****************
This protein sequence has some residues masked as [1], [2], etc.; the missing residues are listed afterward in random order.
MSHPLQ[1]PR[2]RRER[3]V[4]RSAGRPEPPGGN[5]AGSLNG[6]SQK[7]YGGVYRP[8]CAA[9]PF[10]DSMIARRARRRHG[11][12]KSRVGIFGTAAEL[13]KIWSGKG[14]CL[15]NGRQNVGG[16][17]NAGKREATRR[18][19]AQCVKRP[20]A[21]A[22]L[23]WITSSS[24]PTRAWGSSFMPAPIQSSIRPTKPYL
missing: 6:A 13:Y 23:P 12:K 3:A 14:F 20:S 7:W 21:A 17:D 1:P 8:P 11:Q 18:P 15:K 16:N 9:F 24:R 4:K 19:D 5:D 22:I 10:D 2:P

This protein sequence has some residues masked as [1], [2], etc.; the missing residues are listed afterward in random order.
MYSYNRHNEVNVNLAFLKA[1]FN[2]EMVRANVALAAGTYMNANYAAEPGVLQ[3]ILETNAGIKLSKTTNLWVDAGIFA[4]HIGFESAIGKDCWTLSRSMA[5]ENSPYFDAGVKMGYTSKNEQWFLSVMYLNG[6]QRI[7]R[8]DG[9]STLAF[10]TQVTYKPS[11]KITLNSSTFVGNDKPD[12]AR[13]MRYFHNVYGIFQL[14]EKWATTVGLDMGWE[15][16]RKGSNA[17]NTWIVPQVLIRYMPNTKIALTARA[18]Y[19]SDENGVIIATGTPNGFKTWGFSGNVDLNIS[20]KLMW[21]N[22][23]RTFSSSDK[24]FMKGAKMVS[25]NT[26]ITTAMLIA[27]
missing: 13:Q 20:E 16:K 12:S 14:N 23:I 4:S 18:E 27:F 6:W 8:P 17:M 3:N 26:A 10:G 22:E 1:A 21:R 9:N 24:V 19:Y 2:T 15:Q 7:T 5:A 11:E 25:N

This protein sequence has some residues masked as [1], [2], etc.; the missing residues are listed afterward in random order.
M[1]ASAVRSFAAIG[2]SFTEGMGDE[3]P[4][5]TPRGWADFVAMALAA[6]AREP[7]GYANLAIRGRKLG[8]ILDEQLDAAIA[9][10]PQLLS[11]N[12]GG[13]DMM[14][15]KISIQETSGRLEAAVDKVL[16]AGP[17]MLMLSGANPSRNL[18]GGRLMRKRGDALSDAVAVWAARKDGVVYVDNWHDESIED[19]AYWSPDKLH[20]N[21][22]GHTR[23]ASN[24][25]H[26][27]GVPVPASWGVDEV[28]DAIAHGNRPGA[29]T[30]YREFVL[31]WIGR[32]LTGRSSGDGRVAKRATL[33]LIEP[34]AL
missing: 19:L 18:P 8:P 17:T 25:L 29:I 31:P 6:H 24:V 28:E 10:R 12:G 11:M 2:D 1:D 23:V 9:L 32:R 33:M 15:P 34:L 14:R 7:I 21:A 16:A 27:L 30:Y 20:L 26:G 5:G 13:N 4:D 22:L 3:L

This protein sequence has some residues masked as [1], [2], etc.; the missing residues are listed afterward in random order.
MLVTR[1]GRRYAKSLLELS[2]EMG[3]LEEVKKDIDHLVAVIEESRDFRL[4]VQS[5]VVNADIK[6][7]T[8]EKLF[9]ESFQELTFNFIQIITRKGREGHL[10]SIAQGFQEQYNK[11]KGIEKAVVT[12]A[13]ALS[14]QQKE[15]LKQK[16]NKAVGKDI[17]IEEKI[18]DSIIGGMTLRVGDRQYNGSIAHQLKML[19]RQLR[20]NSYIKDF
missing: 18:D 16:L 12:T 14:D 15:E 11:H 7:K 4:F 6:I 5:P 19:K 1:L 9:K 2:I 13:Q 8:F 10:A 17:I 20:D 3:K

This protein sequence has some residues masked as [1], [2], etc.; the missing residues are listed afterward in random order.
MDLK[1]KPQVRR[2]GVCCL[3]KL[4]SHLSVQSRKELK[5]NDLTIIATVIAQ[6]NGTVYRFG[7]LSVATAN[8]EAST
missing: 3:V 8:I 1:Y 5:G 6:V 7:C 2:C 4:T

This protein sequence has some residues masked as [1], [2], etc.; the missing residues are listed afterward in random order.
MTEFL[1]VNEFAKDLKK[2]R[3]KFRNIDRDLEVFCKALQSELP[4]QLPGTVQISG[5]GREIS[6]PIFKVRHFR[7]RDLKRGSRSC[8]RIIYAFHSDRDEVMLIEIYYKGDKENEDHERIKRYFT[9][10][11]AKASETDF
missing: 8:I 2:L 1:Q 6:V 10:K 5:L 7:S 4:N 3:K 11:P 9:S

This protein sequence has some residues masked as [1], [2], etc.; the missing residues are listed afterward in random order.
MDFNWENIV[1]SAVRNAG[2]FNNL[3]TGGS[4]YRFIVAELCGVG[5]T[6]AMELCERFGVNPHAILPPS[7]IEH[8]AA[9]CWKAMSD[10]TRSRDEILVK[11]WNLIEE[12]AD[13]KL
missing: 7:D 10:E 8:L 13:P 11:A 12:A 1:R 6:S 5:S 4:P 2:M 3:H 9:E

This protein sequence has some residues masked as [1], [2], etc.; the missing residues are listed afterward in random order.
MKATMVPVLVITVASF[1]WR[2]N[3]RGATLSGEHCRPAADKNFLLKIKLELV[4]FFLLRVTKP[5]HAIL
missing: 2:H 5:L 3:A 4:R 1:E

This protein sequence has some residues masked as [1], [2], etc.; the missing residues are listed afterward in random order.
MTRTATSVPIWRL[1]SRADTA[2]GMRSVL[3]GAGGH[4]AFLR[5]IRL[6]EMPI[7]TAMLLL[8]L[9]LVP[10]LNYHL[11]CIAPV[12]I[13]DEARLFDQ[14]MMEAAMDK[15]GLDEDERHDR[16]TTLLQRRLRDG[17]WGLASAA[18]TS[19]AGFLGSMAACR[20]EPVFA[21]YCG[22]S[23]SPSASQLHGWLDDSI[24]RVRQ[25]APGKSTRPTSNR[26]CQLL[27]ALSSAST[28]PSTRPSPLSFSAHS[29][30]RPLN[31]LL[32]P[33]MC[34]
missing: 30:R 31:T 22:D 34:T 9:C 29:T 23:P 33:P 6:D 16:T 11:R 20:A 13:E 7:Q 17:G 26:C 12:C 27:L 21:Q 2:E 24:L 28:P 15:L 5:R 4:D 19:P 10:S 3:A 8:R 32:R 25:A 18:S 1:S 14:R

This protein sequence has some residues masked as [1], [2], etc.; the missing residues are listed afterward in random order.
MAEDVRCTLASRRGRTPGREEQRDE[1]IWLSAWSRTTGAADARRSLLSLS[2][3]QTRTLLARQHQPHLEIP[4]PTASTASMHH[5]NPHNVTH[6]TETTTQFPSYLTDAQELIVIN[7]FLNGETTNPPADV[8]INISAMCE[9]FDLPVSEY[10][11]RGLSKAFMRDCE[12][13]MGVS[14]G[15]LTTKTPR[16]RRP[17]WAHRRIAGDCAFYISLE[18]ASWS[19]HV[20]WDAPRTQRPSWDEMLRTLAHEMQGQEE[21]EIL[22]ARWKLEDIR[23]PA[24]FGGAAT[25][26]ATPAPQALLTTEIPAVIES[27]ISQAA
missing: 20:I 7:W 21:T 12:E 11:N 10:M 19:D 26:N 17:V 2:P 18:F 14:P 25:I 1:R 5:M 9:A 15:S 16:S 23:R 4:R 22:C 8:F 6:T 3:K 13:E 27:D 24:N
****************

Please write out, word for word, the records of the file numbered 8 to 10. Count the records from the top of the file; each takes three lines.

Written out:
This protein sequence has some residues masked as [1], [2], etc.; the missing residues are listed afterward in random order.
MKATMVPVLVITVASF[1]WR[2]N[3]RGATLSGEHCRPAADKNFLLKIKLELV[4]FFLLRVTKP[5]HAIL
missing: 2:H 5:L 3:A 4:R 1:E

This protein sequence has some residues masked as [1], [2], etc.; the missing residues are listed afterward in random order.
MTRTATSVPIWRL[1]SRADTA[2]GMRSVL[3]GAGGH[4]AFLR[5]IRL[6]EMPI[7]TAMLLL[8]L[9]LVP[10]LNYHL[11]CIAPV[12]I[13]DEARLFDQ[14]MMEAAMDK[15]GLDEDERHDR[16]TTLLQRRLRDG[17]WGLASAA[18]TS[19]AGFLGSMAACR[20]EPVFA[21]YCG[22]S[23]SPSASQLHGWLDDSI[24]RVRQ[25]APGKSTRPTSNR[26]CQLL[27]ALSSAST[28]PSTRPSPLSFSAHS[29][30]RPLN[31]LL[32]P[33]MC[34]
missing: 30:R 31:T 22:D 34:T 9:C 29:T 23:P 33:P 6:D 16:T 11:R 20:A 13:E 7:Q 17:G 26:C 12:C 27:L 21:Q 2:E 24:L 28:P 15:L 5:R 4:D 19:P 10:S 3:A 8:R 32:R 25:A 18:S 1:S 14:R

This protein sequence has some residues masked as [1], [2], etc.; the missing residues are listed afterward in random order.
MAEDVRCTLASRRGRTPGREEQRDE[1]IWLSAWSRTTGAADARRSLLSLS[2][3]QTRTLLARQHQPHLEIP[4]PTASTASMHH[5]NPHNVTH[6]TETTTQFPSYLTDAQELIVIN[7]FLNGETTNPPADV[8]INISAMCE[9]FDLPVSEY[10][11]RGLSKAFMRDCE[12][13]MGVS[14]G[15]LTTKTPR[16]RRP[17]WAHRRIAGDCAFYISLE[18]ASWS[19]HV[20]WDAPRTQRPSWDEMLRTLAHEMQGQEE[21]EIL[22]ARWKLEDIR[23]PA[24]FGGAAT[25][26]ATPAPQALLTTEIPAVIES[27]ISQAA
missing: 20:I 7:W 21:T 12:E 11:N 10:M 19:D 26:N 17:V 2:P 18:F 14:P 25:I 1:R 5:M 9:A 15:S 16:S 23:R 4:R 22:C 8:F 6:T 3:K 13:E 27:D 24:N